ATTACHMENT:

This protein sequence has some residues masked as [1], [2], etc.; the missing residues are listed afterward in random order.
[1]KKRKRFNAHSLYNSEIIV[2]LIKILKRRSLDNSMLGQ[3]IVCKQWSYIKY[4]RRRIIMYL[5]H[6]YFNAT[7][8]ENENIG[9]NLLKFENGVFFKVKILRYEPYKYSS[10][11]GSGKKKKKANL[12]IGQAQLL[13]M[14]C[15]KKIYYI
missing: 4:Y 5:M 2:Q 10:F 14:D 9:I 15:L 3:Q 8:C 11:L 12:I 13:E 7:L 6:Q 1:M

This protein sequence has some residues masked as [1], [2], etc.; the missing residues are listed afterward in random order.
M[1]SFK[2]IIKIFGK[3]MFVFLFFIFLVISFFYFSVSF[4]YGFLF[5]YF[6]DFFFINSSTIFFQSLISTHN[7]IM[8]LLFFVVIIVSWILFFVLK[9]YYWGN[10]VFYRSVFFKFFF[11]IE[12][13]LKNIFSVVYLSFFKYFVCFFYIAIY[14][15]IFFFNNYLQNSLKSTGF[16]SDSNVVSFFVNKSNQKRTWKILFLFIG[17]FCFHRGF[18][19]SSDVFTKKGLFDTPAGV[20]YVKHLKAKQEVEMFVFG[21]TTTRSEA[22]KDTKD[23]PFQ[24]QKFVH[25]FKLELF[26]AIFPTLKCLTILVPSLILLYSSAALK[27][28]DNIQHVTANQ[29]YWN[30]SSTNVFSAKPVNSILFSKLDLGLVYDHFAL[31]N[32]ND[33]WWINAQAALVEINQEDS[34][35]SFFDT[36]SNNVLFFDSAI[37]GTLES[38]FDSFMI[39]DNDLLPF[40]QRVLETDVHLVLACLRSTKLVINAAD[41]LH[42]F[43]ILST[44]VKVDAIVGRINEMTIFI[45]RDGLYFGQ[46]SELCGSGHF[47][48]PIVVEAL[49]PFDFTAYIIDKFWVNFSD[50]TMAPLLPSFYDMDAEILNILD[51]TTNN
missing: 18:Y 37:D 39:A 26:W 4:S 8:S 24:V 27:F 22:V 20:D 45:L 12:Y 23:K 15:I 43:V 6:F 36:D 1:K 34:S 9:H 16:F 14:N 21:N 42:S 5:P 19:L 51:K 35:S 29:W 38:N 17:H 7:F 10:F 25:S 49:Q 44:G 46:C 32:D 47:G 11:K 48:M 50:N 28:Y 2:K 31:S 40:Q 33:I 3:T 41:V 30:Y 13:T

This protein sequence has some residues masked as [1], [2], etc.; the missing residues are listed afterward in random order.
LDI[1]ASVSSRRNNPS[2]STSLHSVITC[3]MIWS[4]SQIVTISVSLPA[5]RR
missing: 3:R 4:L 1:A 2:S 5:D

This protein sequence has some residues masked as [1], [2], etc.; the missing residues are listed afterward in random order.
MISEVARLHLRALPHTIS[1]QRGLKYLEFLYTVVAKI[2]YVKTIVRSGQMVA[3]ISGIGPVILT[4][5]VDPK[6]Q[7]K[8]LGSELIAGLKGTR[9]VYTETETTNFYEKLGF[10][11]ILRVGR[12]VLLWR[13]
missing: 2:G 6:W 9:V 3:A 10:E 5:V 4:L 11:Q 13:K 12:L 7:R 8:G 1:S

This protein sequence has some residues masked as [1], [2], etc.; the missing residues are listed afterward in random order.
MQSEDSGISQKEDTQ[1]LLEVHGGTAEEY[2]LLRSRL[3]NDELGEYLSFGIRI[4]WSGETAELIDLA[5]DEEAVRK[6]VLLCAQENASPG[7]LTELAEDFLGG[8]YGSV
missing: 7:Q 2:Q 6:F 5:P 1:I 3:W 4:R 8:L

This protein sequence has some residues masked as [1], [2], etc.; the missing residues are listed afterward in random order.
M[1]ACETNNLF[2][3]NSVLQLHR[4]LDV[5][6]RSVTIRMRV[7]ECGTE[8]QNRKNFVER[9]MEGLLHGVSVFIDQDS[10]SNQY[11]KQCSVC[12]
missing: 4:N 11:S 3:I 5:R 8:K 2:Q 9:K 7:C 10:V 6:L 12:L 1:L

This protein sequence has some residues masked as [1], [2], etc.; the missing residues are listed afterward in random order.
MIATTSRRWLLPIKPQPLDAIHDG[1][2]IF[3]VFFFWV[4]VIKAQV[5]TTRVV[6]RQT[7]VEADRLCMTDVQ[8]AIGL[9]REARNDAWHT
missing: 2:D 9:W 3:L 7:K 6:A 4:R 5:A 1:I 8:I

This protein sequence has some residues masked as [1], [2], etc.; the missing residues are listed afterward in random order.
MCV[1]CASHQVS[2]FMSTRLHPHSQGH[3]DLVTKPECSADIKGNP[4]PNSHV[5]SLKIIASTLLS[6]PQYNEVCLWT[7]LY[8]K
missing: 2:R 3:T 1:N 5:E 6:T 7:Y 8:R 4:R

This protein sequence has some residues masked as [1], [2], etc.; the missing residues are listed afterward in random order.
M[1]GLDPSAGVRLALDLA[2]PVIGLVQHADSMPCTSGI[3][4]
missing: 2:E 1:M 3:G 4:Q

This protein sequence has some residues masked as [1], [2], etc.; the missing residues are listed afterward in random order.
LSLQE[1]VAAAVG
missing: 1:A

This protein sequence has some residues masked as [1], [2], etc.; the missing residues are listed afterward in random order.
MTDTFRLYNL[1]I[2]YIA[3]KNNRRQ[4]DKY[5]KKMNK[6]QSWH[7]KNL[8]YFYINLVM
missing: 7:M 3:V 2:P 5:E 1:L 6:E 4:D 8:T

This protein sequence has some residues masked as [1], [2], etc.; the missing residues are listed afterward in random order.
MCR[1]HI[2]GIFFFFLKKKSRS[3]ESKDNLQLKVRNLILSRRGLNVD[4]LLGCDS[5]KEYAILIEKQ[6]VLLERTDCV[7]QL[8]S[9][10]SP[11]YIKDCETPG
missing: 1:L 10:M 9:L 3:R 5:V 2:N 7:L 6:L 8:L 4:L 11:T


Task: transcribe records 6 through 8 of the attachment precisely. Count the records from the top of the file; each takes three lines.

This protein sequence has some residues masked as [1], [2], etc.; the missing residues are listed afterward in random order.
M[1]ACETNNLF[2][3]NSVLQLHR[4]LDV[5][6]RSVTIRMRV[7]ECGTE[8]QNRKNFVER[9]MEGLLHGVSVFIDQDS[10]SNQY[11]KQCSVC[12]
missing: 4:N 11:S 3:I 5:R 8:K 2:Q 9:K 7:C 10:V 6:L 12:L 1:L

This protein sequence has some residues masked as [1], [2], etc.; the missing residues are listed afterward in random order.
MIATTSRRWLLPIKPQPLDAIHDG[1][2]IF[3]VFFFWV[4]VIKAQV[5]TTRVV[6]RQT[7]VEADRLCMTDVQ[8]AIGL[9]REARNDAWHT
missing: 2:D 9:W 3:L 7:K 6:A 4:R 5:A 1:I 8:I

This protein sequence has some residues masked as [1], [2], etc.; the missing residues are listed afterward in random order.
MCV[1]CASHQVS[2]FMSTRLHPHSQGH[3]DLVTKPECSADIKGNP[4]PNSHV[5]SLKIIASTLLS[6]PQYNEVCLWT[7]LY[8]K
missing: 2:R 3:T 1:N 5:E 6:T 7:Y 8:R 4:R